Kansas City, Mo. For the first time, federal prosecutors say they have proof that pharmacist Robert R. Courtney's dilution of chemotherapy drugs hastened a cancer patient's death.
That won't lead to murder charges against Courtney, who has already pleaded guilty to diluting two cancer drugs out of greed. However, prosecutors hope the independent findings by two cancer specialists will result in the former pharmacist receiving the stiffest possible sentence.
But attorneys for Courtney, who could receive 30 years without parole when sentenced Dec. 5, have countered with experts who said no link could be proved between Courtney's actions and the death of Evelyn Coates, 53, of Kansas City.
"He's the one who has to live with what he did," Coates' husband, Steven Coates, said. "I don't know if he has any conscience, but if it were me, that would be sentence enough."
In Friday's filings, prosecutors presented reports prepared independently by two oncologists. Both said Coates' death in August 2001 from complications of ovarian cancer came sooner than it would have had she received full doses of her chemotherapy drugs.
"It is even possible she could have been cured if she had received the ... chemotherapy treatments in the strengths prescribed by her treating oncologist," wrote Mark J. Ratain, a professor of medicine and chairman of the committee on clinical pharmacology at the University of Chicago.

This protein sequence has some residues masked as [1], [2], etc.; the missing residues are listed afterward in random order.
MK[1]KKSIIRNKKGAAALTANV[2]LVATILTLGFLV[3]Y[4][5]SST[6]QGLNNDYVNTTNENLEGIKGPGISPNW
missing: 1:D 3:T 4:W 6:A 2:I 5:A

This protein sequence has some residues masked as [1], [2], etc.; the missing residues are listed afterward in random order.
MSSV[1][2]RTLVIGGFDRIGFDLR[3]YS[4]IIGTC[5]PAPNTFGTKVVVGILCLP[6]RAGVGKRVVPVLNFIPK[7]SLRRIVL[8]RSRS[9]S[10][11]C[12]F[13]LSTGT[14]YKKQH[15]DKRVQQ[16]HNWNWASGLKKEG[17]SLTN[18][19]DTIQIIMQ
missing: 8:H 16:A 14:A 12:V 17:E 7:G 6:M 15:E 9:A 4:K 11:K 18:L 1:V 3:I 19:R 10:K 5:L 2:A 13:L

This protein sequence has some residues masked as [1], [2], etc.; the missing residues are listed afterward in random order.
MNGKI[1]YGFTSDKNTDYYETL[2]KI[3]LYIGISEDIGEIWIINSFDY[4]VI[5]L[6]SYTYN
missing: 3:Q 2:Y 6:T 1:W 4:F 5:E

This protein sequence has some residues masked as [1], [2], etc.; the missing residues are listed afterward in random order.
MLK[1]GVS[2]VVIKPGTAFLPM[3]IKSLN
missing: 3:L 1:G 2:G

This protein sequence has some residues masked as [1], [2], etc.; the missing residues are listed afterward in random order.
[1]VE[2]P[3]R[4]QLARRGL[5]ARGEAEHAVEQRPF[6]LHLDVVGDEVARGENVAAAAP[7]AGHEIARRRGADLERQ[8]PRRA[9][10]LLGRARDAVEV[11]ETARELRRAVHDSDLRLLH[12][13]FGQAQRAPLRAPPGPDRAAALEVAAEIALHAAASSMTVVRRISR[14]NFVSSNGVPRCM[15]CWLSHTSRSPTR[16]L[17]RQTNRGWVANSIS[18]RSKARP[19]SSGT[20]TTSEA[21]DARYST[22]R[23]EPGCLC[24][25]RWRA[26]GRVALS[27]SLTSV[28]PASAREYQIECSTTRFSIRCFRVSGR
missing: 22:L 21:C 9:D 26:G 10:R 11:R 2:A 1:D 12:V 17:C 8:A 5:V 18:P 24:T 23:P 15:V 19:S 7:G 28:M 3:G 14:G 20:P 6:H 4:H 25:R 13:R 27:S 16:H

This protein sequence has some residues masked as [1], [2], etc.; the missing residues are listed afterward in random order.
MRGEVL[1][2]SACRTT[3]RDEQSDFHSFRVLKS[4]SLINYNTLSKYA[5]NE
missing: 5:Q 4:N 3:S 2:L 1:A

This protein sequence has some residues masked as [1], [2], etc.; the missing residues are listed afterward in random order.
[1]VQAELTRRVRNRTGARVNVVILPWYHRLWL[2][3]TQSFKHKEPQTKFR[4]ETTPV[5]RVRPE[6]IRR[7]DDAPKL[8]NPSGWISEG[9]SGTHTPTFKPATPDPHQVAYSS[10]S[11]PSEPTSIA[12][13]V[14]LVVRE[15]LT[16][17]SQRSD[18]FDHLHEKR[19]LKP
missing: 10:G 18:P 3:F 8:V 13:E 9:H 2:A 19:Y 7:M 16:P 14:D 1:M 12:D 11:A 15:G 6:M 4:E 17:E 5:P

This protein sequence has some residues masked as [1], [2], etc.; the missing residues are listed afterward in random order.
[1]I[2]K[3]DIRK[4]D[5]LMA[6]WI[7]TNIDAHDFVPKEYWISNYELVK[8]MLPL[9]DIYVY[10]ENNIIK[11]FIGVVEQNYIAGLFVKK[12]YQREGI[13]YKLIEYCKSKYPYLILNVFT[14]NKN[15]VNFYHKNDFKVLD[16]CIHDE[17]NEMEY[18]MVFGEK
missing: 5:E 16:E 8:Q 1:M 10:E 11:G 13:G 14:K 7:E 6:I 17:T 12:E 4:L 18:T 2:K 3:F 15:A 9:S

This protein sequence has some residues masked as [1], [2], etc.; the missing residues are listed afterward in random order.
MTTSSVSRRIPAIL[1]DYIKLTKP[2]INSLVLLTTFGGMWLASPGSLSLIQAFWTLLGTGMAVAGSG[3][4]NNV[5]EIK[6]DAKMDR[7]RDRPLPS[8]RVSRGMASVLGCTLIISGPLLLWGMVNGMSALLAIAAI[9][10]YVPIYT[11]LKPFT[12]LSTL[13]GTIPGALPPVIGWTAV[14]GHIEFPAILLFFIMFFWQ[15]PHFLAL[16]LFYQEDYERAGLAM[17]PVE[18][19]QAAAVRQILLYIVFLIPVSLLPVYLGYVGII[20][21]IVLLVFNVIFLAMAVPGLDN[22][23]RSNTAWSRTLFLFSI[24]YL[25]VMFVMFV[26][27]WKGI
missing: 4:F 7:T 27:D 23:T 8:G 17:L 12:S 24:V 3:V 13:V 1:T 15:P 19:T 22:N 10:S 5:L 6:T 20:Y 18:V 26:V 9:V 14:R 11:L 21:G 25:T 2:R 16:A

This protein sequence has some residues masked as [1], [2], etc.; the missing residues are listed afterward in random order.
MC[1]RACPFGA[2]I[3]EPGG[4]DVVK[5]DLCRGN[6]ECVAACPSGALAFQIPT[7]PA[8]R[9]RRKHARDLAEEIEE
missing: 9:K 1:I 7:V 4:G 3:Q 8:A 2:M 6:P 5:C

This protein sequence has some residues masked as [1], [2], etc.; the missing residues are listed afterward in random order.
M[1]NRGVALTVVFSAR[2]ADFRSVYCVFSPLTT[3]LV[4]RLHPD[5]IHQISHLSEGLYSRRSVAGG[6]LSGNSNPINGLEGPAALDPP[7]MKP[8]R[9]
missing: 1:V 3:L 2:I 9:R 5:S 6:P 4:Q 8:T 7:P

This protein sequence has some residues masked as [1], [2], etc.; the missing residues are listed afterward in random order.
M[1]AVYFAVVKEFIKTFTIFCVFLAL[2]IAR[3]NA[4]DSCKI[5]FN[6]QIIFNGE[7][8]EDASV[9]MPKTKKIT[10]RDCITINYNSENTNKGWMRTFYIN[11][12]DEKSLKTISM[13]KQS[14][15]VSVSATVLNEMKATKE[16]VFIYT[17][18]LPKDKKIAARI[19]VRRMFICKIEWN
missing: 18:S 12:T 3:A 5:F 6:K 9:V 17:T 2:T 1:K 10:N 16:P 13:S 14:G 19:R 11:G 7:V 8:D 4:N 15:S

One defense expert, however, said he believed Coates' cancer was far more advanced when she was diagnosed than her treating physician realized.
"This patient had a poor-prognosis ovarian cancer from the time it first caused symptoms," wrote Kenneth Dawson Bagshawe, emeritus professor of medical oncology at the University of London. "It is too speculative to suggest that bigger doses of the drugs than those she received would have prolonged her life."
Courtney, 49, pleaded guilty in February to 20 felony counts of tampering with, adulterating and misbranding the cancer drugs Gemzar and Taxol. Under terms of the plea agreement, Courtney's sentence is to range between 17 1/2 and 30 years in prison, without parole.
Courtney should avoid the maximum sentence because of his guilty plea and subsequent cooperation with authorities and federal prosecutors, his attorneys wrote.
"Mr. Courtney does not blame anyone for his conduct but himself," the defense response read in part. "However, a sentence of 17 1/2 years sends a stern message yet fairly recognizes his sincere remorse, his acceptance of responsibility, and his meaningful efforts to end this tragedy without needless litigation."
Defense attorney J.R. Hobbs also objected to the government's depiction of Courtney's actions as "heinous" and "cruel."
"Here, the conduct of Mr. Courtney was wrong," Hobbs wrote. "He has admitted that his conduct was unlawful. However, his conduct cannot equate to torturing or brutally attacking a person."